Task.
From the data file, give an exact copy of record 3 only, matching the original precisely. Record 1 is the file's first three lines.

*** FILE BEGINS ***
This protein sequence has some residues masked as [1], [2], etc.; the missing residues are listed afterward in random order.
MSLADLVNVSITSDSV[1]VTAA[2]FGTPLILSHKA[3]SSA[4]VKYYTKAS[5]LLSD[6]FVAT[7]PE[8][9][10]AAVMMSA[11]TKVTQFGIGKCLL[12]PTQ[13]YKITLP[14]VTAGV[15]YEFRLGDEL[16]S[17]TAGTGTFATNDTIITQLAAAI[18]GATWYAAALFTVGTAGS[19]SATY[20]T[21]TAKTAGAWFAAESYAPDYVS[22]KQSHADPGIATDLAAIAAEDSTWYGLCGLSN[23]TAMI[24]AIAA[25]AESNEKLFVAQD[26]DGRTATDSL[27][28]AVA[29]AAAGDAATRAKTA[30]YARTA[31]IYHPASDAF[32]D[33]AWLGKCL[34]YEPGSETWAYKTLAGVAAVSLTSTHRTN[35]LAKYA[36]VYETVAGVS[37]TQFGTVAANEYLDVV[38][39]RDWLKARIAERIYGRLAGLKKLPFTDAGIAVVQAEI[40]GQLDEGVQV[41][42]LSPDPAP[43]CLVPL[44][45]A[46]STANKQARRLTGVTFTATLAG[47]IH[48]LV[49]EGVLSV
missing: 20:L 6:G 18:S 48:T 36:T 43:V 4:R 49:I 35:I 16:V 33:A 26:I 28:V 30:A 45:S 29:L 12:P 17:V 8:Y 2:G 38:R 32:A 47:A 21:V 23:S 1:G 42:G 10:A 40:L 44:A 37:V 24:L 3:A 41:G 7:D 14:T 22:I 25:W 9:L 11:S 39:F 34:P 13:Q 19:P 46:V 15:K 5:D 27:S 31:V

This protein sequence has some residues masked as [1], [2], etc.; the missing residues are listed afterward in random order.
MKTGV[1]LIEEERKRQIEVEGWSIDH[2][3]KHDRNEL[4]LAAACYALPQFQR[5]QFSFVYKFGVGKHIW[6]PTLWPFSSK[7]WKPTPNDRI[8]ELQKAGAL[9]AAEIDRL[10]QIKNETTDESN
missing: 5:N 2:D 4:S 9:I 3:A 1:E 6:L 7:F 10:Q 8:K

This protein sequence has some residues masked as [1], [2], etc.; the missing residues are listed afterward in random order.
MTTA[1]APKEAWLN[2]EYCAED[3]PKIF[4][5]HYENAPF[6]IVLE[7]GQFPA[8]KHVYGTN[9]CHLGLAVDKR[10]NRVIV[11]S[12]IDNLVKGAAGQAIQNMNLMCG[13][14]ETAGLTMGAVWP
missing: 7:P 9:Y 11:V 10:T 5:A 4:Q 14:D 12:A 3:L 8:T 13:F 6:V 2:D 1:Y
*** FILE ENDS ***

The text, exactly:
This protein sequence has some residues masked as [1], [2], etc.; the missing residues are listed afterward in random order.
MTTA[1]APKEAWLN[2]EYCAED[3]PKIF[4][5]HYENAPF[6]IVLE[7]GQFPA[8]KHVYGTN[9]CHLGLAVDKR[10]NRVIV[11]S[12]IDNLVKGAAGQAIQNMNLMCG[13][14]ETAGLTMGAVWP
missing: 7:P 9:Y 11:V 10:T 5:A 4:Q 14:D 12:A 3:L 8:T 13:F 6:V 2:D 1:Y